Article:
Wealthy Donors Dump Obama Over Climate Fails, Keystone XL Approval
Pete Souza, WhiteHouse.gov/Public Domain
Green donors claim they're dumping Obama after he announced he'll 'fast track' the Keystone XL tar sands pipeline (its southern half, anyway). They're especially mad that the president hasn't even so much as acknowledged the threat the pipeline project poses to climate change, and that he's eager to approve drilling projects to appeal to moderates but won't even discuss global warming in public.
Politico's Morning Energy newsletter featured a roundup of various donor reactions to Obama's speech yesterday. Here are a few of the more interesting ones:
"The president can support solar, but if he is also championing oil and gas drilling, the glaciers will still melt, the seas will still rise, and his kids and mine will have a very scary future," Betsy Taylor, a philanthropic adviser to several climate donors and foundations, told ME. "I think a lot of donors may just sit this election out. We're scared of Romney and Santorum, but we're terrified of how fast the climate is changing and I'm just really wondering if he truly grasps this existential threat.'And here's Jabe Blumenthal, board co-chairman of Seattle-based Washington Progress Alliance and the co-designer of the original version of Microsoft Excel: "What I was looking for was some sign - any sign - that he really gets that tar sands is a climate issue, not just an electoral issue, that he really gets that climate change is an existential threat. And I didn't hear it," said "My checkbook remains closed and, sadly, I'm getting closer and closer to just ripping it up."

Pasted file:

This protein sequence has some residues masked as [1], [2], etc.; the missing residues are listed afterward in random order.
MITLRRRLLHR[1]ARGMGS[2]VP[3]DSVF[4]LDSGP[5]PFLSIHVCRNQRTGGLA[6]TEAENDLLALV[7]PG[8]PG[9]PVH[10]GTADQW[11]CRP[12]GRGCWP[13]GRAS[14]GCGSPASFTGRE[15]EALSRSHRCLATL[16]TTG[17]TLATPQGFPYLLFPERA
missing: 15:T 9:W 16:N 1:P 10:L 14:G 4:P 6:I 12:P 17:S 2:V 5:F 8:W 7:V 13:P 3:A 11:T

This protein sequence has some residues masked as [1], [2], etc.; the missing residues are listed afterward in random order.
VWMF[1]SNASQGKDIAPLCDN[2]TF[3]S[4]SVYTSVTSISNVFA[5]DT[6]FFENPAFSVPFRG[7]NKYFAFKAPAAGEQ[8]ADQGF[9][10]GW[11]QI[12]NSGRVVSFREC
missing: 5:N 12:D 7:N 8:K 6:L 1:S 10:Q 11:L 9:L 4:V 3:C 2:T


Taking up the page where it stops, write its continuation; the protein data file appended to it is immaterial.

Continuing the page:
And David Kaplan, a Seattle cleantech entrepreneur: "It saddens me to see the president - whom I strongly supported in 2008 - move away from his commitments to a clean energy future for America, an end to the 'tyranny of oil' and true leadership on climate change. In this election, I'm withholding my support until I see evidence that the president will honor these commitments."
Yesterday, environmental author and activist leader Bill McKibben made a similar, more scathing point.
"No movie producer, fifty years from now, will be able to resist a scene that explains the depth of our addiction to oil," he said. "The president coming to the state that just recorded the hottest summer in American history, in the very week that the nation has seen the weirdest heat wave in its history, and promising not to slow down climate change but instead to speed up the building of pipelines."
Clearly, big donors whose primary concern is climate change are few and far between, and represent but a tiny sliver of the exploding campaign finance pie. But it's newsworthy when those high-profile folks retract support, and such objections may have a chilling effect on other potential donors ambivalent about Obama's progressive record. Still, Soros or Jeremy Grantham or someone would have to pony up some serious Super PAC cash in the name of climate action to bend Obama's tack on climate from the donor base, I imagine.
Hooray for modern American democracy!